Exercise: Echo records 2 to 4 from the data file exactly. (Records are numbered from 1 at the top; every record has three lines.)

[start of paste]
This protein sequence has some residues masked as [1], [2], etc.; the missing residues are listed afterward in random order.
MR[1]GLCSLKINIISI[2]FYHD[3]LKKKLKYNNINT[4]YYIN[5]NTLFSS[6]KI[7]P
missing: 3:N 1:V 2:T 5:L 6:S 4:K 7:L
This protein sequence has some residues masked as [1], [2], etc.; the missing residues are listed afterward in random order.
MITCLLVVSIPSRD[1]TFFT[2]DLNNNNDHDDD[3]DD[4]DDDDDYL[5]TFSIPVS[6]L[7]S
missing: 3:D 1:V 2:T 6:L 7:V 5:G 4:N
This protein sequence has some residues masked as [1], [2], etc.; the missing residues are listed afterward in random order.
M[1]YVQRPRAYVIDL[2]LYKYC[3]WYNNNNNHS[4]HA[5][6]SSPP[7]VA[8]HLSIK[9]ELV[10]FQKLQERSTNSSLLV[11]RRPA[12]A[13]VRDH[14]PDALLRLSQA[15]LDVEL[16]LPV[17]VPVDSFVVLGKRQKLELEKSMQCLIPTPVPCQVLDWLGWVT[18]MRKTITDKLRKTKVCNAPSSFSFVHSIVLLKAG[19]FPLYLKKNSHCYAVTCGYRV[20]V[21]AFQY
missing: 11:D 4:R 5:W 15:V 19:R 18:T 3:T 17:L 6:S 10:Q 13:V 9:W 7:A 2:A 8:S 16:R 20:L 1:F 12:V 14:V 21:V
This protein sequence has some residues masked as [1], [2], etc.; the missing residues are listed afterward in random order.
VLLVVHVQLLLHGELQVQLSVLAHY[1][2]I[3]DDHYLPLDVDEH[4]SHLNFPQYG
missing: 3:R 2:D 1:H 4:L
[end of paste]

This protein sequence has some residues masked as [1], [2], etc.; the missing residues are listed afterward in random order.
MITCLLVVSIPSRD[1]TFFT[2]DLNNNNDHDDD[3]DD[4]DDDDDYL[5]TFSIPVS[6]L[7]S
missing: 3:D 1:V 2:T 6:L 7:V 5:G 4:N
This protein sequence has some residues masked as [1], [2], etc.; the missing residues are listed afterward in random order.
M[1]YVQRPRAYVIDL[2]LYKYC[3]WYNNNNNHS[4]HA[5][6]SSPP[7]VA[8]HLSIK[9]ELV[10]FQKLQERSTNSSLLV[11]RRPA[12]A[13]VRDH[14]PDALLRLSQA[15]LDVEL[16]LPV[17]VPVDSFVVLGKRQKLELEKSMQCLIPTPVPCQVLDWLGWVT[18]MRKTITDKLRKTKVCNAPSSFSFVHSIVLLKAG[19]FPLYLKKNSHCYAVTCGYRV[20]V[21]AFQY
missing: 11:D 4:R 5:W 15:V 19:R 18:T 3:T 17:L 6:S 10:Q 13:V 9:W 7:A 2:A 8:S 16:R 20:L 1:F 12:V 14:V 21:V
This protein sequence has some residues masked as [1], [2], etc.; the missing residues are listed afterward in random order.
VLLVVHVQLLLHGELQVQLSVLAHY[1][2]I[3]DDHYLPLDVDEH[4]SHLNFPQYG
missing: 3:R 2:D 1:H 4:L